When the power plant in Brooklyn opened in 1995, its main purpose was to power the now defunct Bowater Mersey Paper Mill.
In 2012 the mill shut down and the fate of the plant was up in the air. With the help of the provincial government, a deal was secured between ReNova Scotia Bioenergy Inc. and Emera Energy Inc., a subsidiary of Emera Inc. The plant was sold for $25 million to Emera. The deal was finalized in July 2013.
The Brooklyn Energy Corporation now supplies power to Nova Scotia Power under the umbrella of Emera Energy Inc.
Only a small percentage of the energy that was produced by Brooklyn Energy was being sold to Nova Scotia Power in the days of Bowater. Most was sent to the mill in the form of steam through a duct under the road.
“Its sole reason for being was to provide steam to Bowater Mersey,” says Archie Collins, a vice president in operations with Emera Energy.
These days only a small amount of steam is sent across the road to help heat parts of the Renova Innovation Centre.
Brooklyn Energy was originally required to run every day to send steam required to make paper to the mill. Only excess energy was sold to the grid. Now the plant must wait for the “go ahead” every day from Nova Scotia Power before they start the process of creating energy for the grid.
Collins says many power plants across the province run only as needed similar to the process that happens in Brooklyn.
Although the plant is often left idle, that doesn’t mean that staff are laid off. When demand is heavy, particularly in winter months, the plant must be ready to start producing power for the grid immediately.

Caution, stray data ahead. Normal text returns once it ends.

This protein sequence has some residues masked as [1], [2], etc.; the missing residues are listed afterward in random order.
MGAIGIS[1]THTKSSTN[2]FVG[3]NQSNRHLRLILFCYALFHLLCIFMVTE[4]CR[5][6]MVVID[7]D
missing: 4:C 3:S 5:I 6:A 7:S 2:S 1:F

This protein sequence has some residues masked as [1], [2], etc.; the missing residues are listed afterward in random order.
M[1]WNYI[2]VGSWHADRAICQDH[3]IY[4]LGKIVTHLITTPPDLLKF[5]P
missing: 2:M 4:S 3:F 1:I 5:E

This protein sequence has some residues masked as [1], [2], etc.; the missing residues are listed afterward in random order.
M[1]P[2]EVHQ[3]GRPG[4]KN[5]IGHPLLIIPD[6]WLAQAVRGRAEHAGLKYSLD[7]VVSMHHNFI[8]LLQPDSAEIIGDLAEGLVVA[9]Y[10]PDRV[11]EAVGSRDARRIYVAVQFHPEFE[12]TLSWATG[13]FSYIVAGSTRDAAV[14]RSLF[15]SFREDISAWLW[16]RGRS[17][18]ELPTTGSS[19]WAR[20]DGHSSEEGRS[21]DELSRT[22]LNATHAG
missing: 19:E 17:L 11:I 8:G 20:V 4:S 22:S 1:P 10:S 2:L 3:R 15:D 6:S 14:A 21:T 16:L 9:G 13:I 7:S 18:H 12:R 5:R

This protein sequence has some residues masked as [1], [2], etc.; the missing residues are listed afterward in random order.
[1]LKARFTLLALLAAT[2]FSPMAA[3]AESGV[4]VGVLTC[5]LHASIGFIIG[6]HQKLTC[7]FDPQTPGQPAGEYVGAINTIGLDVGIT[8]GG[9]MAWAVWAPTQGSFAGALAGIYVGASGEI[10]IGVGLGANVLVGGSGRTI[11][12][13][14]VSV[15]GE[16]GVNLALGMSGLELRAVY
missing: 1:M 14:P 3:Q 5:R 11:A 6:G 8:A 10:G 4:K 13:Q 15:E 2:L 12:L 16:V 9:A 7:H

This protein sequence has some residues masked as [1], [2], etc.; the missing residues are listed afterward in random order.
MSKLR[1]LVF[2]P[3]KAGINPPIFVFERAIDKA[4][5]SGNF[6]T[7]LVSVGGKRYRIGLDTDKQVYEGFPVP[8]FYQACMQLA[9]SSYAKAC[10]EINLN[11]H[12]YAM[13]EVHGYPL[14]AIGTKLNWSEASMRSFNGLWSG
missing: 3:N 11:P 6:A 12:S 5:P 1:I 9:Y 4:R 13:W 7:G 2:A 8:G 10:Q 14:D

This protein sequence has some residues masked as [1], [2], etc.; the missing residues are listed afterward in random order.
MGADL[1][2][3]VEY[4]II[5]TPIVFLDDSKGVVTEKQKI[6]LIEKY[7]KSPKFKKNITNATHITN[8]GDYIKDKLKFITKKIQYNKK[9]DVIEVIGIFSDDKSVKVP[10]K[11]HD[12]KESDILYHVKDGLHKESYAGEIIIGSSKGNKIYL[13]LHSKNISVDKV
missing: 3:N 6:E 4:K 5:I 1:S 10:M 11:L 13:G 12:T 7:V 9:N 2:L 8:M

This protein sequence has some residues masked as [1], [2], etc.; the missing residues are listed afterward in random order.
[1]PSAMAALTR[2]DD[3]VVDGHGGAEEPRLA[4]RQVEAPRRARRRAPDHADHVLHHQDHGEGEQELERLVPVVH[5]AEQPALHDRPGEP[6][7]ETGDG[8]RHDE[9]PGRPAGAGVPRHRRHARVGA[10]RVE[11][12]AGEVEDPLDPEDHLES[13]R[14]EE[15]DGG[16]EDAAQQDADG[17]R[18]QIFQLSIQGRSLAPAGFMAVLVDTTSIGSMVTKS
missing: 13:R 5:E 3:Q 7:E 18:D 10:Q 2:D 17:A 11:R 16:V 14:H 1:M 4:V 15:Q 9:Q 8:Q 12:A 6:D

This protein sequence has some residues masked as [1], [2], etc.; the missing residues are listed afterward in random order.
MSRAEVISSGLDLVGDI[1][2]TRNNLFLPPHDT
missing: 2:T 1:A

Bernie Vallis, Plant Manager for Brooklyn Power says that it’s important to keep staff working even when power isn’t produced because they need to retain their skilled workers and the plant needs to be ready at a moment’s notice.
“When we’re off, we’ll do more maintenance as opposed to when we’re on and we’re keeping the plant running,” says Vallis. “What we do switches around but we keep the same amount of people.”
Workers are still paid when the plant is idle. Twenty nine people are employed at Brooklyn Energy.
How it works
The plant uses biomass power, which creates energy from waste known as “residue” from sawmills and other wood operations. It’s cheap and the main expense comes from hauling it into the site says Collins.
“Most of it is coming from around a 100 km radius,” says Collins.
The residue is kept in piles behind the plant. It is brought into the plant by conveyors where it is then dumped into a boiler through a series of spouts and chutes.
It is poured onto a bubbling bed of hot sand between 1300 and 1500 degrees Fahrenheit that is kept in suspension by air being forced in. The sand has to be kept hot but not too hot or it will turn into glass.
The walls of the boiler are filled with water in a series of tubes. The heat is transferred to the water and turns it into steam. The steam then goes to a turbine.
The steam that can be seen coming from the plant comes from the plant’s cooling tower, which is used to cool the water going into the tubes in the boilers.
The plant produces around 29 gross megawatts a day when operating.
“That’s the total before you peel any off before you use any to support the power in this building,” says Collins.
Approximately 25 megawatts go to the grid per day. For an example, Vallis says that five megawatts would probably power Brooklyn and Liverpool.
The original contract that was put in place while the power plant was still under the name Poulsky back in 1995 has the plant selling excess power to Nova Scotia Power for a 33 year period. Although that energy is no longer “excess” the purchasing power portion of the agreement still stands until 2028.